HVAC Condensation Drain Line Routing

During a Professional Home Inspection performed by Blue Star Real Estate Inspections, one of the items checked is the HVAC condensate drain.  Your HVAC System can produce up to 80 gallons of condensate per day.  Condensation is produced by your HVAC system as it removes humidity from the air as it is conditioned.  The best place for this condensation to go is the city sewer system.  PVC piping is the most common material, but cast iron, galvanized steel, copper, polybutylene, polyethylene, ABS, and CPVC piping can also be used.  Whichever piping material is used, it should be no less than 3/4″ Nominal Pipe Size, and should not change size throughout the length of the pipe.  The piping should be sloped to allow gravity to drain the condensate from the pipe, unless a condensate pump is used.

The discharge location should ideally be tied into an existing bathroom or kitchen drain.  Condensate should never drain into any vent stack.  The illustration below shows acceptable condensate drain tie in locations.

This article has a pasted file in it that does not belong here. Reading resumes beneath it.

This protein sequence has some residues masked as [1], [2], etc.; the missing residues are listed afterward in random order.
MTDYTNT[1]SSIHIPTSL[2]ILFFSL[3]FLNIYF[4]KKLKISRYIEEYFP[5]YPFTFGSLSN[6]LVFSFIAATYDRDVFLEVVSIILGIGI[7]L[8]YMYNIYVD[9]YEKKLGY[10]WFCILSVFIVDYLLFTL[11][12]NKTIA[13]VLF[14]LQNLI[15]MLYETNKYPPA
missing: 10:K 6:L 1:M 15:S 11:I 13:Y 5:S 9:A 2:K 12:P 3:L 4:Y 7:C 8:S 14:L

Acceptable condensate drain locations

On one home inspection that I performed, I came across a condensate drain line that discharged onto the ground directly outside the wall.  The condensate pooled up at the foundation of the house.  While keeping your foundation moist is a good idea, you do not want isolated water pools at any time.  Serious foundation damage could occur.

Picture shows condensate drain discharging to the exterior of the house and pooling water

The property in question above was on a septic system rather than city sewer.  Routing condensate lines to the septic tank is acceptable.  More than likely the owner wanted to avoid excessive septic cleaning/pumping.


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